Oregon hospital, healthcare woes could last years
PORTLAND, Ore. (KPTV) - As the omicron wave of the virus peters out in Oregon, a big elephant in the room remains: hospital capacity and staff shortages continue to grip the state and aren’t expected to be resolved anytime soon.
“This is a long-term problem that’s going to last beyond Omicron,” said Becky Hultberg, the president and CEO of the Oregon Association of Hospitals and Health Systems.
“The near-term crisis may be over, but hospitals are going to continue to be very full,” Hultberg added in a Zoom interview with Fox 12 on Wednesday.
Hultberg said there were cracks in the system even before the COVID-era, such as trouble discharging hospital patients into appropriate levels of rehabilitative care, like skilled nursing homes.
“The pandemic made the situation far worse,” Hultberg said.
Couple that with the problems that emerged alongside the pandemic. The shortage of healthcare workers is at a crisis level across the nation, with 20 percent of the workforce leaving the industry.
“We really need to think about this as a generational issue, we have had such a significant staff shortage during the pandemic, it’s really going to take a really long time to work our way out of it,” Hultberg said.
So, what does this mean for you, as a patient?
“I think there’s a huge amount of pent-up demand to seek care; there are definitely some people who’ve delayed some of their care,” said Dr. Johanna Warren, a physician at OHSU and the director of the Center for Women’s Health.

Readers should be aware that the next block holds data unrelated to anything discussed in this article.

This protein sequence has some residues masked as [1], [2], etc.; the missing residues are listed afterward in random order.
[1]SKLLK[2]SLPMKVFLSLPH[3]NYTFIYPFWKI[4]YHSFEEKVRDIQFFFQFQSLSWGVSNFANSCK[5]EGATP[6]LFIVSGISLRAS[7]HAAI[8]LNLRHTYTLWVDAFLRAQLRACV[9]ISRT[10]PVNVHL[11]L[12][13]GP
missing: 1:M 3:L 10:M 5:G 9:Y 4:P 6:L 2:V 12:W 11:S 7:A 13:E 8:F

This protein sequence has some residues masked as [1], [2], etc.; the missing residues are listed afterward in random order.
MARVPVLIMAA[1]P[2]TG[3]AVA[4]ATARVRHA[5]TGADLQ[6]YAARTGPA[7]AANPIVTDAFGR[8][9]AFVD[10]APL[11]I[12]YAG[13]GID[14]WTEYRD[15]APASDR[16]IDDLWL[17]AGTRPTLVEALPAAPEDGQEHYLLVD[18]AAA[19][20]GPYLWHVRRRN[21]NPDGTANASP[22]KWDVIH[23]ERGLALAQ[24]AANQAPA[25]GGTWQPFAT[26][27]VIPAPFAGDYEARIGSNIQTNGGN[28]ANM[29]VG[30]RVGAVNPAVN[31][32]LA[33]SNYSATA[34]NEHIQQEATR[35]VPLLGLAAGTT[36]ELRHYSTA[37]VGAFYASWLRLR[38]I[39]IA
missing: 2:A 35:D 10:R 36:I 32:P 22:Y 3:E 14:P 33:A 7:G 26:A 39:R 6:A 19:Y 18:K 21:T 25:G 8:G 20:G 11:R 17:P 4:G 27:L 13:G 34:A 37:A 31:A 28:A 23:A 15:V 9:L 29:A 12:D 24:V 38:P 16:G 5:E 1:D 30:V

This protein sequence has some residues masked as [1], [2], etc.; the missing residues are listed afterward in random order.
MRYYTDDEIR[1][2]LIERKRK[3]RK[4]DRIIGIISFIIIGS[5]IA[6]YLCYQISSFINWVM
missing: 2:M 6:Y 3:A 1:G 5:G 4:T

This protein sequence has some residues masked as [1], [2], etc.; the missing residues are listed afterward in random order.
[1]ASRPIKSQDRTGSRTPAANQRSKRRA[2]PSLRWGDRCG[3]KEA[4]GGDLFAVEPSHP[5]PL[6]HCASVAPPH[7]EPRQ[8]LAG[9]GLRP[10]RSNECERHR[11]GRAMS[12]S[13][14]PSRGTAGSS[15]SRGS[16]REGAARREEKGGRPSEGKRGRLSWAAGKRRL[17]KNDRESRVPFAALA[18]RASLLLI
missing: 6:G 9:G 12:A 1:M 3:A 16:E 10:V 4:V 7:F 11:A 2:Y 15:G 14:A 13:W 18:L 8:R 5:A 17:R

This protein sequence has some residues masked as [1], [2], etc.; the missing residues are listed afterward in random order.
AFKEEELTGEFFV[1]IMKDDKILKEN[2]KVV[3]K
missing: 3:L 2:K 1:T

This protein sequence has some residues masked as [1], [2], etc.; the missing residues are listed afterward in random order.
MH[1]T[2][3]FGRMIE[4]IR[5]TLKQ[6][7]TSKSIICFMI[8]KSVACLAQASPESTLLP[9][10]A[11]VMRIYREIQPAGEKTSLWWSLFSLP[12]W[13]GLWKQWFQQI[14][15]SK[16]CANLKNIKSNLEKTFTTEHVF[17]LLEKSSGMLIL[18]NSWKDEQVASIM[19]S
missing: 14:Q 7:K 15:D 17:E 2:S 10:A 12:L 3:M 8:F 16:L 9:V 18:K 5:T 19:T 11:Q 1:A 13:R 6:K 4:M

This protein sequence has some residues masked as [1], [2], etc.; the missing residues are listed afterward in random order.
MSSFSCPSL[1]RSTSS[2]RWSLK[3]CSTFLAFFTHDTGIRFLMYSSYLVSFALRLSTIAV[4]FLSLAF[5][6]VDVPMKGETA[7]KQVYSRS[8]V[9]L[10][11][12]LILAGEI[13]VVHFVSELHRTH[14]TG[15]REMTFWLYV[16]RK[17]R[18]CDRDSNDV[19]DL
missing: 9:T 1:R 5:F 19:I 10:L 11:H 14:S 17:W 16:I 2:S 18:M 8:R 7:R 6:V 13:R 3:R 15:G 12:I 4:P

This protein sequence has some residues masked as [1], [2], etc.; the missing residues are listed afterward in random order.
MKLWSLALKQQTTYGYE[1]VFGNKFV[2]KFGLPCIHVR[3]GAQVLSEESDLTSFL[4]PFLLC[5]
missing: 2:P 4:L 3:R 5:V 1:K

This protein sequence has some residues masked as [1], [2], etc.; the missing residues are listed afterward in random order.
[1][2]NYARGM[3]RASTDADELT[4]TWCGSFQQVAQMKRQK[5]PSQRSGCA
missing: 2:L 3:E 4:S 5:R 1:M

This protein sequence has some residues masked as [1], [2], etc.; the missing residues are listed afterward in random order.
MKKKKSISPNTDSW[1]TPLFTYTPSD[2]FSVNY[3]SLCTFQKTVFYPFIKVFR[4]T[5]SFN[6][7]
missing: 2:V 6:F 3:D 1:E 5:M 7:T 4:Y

“The message that I try to tell my patients is, we absolutely care about getting you in. We may not be able to answer the phones as fast as you need to. We want to hear from you and we want you to advocate for yourself to escalate if you are actually not getting what you need from our healthcare system and things are getting more urgent, let us know,” Warren added.
Over at Providence Health, Dr. Chuck Douville manages surgery schedules, surgeons, and best practices for the health system in Oregon. Douville is also chief of surgery at Providence St. Vincent.
“I think some of the delay may lead to more advanced conditions until we dig out of this,” Douville said.
Anecdotally, Douville said he hears troubling stories about delayed care.
“Surgeons will tell you that they see people sicker than they used to be with diverticulitis, that people are coming in later. They were afraid to go to the hospital; we were fuller, a bunch of different issues,” Douville said.
Douville said hospital workers have become more efficient and faster in the operating rooms but staffing continues to be the biggest issue.
He said Providence is hopeful to get more employees on board over the next several weeks and ramp up more delayed procedures.
“I’d be optimistic that we can do what needs to be done over the next several months and get people taken care of,” Douville said.
Healthcare providers told Fox 12 they do ask for patience as they try to catch up. Their advice? Plan out your preventative care in advance but get in to see a doctor if illnesses or injuries emerge.
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